Thai protests could trim GDP growth by 0.5 percentage points

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Thailand protests1If anti-government protests and political instability in Thailand continue, GDP growth of the country could be seriously threatened, the Economic and Business Forecasting Center at the University of the Thai Chamber of Commerce said on August 6.

The – so far – peaceful protest marches in Bangkok are already putting pressure on the economy by trimming GDP growth by around 0.1 to 0.2 percentage points if they last longer. If they turned violent and continued until October, the start of the high tourism season, the projected growth rate could drop by up to 0.5 percentage points to just 3.7-3.8 per cent for the year 2013 as per the chamber’s and the bank of Thailand’s already reduced forecast.

Effects of continued protests are unease among investors, lower domestic consumption and less tourists due to possible travel warnings which is hurting the economic system as a whole.

On Wednesday, August 7, in the morning, protesters said they were ready to march to the government district in Bangkok to break police barriers and disturb government sessions on disputed amnesty bills that could pardon people involved in abuses during the military crackdown on anti-government protesters in 2010 and even allow ousted former prime minister Thaksin Shinawatra to return to Thailand without facing any charges for corruption and other misdeeds.

The government faces protests from two key groups, the newly formed People’s Democratic Force to Overthrow Thaksinism (Pefot), who are camped at Bangkok’s Lumphini Park, and supporters of the Democrat Party, who have converged at a sports ground not far from parliament.

Meanwhile, the United Nation’s human rights office has been urging the Thai government to oppose the proposed amnesty law “that could allow some serious human rights offenders to go unpunished.”

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Reading Time: 2 minutes

If anti-government protests and political instability in Thailand continue, GDP growth of the country could be seriously threatened, the Economic and Business Forecasting Center at the University of the Thai Chamber of Commerce said on August 6.

Reading Time: 2 minutes

Thailand protests1If anti-government protests and political instability in Thailand continue, GDP growth of the country could be seriously threatened, the Economic and Business Forecasting Center at the University of the Thai Chamber of Commerce said on August 6.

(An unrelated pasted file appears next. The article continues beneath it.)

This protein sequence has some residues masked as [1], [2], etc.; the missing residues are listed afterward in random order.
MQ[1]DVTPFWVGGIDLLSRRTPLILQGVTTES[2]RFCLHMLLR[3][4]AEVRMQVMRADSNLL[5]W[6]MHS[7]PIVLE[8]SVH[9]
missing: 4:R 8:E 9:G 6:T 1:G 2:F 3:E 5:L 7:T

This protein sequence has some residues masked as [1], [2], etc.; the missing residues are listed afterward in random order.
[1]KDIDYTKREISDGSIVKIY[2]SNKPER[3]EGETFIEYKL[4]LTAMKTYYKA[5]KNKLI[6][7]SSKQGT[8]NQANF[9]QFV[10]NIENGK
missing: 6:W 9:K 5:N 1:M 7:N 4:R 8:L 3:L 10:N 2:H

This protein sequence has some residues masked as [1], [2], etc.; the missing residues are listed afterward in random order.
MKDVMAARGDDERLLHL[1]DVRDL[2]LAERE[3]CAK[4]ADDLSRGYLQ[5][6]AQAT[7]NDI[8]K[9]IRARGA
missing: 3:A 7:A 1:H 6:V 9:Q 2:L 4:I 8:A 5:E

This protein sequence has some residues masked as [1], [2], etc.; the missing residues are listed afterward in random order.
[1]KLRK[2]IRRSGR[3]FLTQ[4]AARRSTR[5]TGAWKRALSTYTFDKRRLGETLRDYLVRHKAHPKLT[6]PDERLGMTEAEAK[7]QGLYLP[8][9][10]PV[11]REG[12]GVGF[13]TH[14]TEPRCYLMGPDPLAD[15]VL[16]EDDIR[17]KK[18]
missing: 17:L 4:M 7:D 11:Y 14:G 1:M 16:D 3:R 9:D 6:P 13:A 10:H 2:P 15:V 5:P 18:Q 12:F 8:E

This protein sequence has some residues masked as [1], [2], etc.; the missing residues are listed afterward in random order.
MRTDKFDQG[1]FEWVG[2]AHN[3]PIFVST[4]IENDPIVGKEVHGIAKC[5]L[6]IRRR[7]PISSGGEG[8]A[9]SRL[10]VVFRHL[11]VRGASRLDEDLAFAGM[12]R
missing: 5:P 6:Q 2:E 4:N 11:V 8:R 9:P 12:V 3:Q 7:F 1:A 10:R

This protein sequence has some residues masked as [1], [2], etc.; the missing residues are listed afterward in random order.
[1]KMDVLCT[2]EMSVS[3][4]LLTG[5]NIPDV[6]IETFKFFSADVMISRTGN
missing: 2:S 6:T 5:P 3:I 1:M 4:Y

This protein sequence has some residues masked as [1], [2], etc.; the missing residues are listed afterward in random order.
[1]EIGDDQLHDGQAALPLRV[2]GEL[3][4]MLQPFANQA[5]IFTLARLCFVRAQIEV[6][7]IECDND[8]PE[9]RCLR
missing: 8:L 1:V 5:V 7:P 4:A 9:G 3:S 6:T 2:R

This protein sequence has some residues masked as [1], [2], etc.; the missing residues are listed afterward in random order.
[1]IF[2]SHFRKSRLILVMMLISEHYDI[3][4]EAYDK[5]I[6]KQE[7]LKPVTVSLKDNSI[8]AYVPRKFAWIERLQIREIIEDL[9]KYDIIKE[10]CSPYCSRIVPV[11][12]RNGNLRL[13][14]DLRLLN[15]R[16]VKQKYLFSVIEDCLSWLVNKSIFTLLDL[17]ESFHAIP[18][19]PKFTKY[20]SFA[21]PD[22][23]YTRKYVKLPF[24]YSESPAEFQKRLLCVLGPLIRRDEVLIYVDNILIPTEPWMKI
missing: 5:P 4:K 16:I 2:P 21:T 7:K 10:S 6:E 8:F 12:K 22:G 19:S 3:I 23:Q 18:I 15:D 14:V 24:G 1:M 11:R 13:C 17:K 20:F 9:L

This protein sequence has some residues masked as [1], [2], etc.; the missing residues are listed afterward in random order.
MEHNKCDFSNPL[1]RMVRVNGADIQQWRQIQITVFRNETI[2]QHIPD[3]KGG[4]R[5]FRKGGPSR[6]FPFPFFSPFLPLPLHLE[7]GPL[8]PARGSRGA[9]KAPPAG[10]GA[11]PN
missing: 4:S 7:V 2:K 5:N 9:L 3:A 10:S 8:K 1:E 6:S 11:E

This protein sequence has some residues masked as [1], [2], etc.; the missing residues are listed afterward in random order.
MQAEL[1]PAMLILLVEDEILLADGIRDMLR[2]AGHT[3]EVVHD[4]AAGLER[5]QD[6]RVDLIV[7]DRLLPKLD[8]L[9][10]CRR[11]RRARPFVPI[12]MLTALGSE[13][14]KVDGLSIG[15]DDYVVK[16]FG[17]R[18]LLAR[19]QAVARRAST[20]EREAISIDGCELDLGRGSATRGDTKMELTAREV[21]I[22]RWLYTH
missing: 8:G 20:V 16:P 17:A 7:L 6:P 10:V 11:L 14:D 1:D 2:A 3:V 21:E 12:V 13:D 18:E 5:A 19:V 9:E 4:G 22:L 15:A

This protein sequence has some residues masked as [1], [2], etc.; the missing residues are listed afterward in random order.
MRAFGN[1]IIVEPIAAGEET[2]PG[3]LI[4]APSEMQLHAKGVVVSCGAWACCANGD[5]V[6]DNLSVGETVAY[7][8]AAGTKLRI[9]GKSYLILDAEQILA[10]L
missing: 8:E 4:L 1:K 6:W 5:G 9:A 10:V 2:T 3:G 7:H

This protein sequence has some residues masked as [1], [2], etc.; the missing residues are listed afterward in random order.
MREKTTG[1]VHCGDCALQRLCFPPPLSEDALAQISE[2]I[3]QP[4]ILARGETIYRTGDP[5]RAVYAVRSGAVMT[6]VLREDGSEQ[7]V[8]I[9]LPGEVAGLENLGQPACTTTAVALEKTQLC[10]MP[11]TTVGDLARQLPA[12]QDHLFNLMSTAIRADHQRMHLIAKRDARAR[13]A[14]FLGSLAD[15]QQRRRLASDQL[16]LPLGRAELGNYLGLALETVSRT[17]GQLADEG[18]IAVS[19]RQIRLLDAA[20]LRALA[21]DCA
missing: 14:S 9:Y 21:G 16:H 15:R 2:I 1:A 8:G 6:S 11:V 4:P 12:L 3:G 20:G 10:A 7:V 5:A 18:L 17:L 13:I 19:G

The – so far – peaceful protest marches in Bangkok are already putting pressure on the economy by trimming GDP growth by around 0.1 to 0.2 percentage points if they last longer. If they turned violent and continued until October, the start of the high tourism season, the projected growth rate could drop by up to 0.5 percentage points to just 3.7-3.8 per cent for the year 2013 as per the chamber’s and the bank of Thailand’s already reduced forecast.

Effects of continued protests are unease among investors, lower domestic consumption and less tourists due to possible travel warnings which is hurting the economic system as a whole.

On Wednesday, August 7, in the morning, protesters said they were ready to march to the government district in Bangkok to break police barriers and disturb government sessions on disputed amnesty bills that could pardon people involved in abuses during the military crackdown on anti-government protesters in 2010 and even allow ousted former prime minister Thaksin Shinawatra to return to Thailand without facing any charges for corruption and other misdeeds.

The government faces protests from two key groups, the newly formed People’s Democratic Force to Overthrow Thaksinism (Pefot), who are camped at Bangkok’s Lumphini Park, and supporters of the Democrat Party, who have converged at a sports ground not far from parliament.

Meanwhile, the United Nation’s human rights office has been urging the Thai government to oppose the proposed amnesty law “that could allow some serious human rights offenders to go unpunished.”

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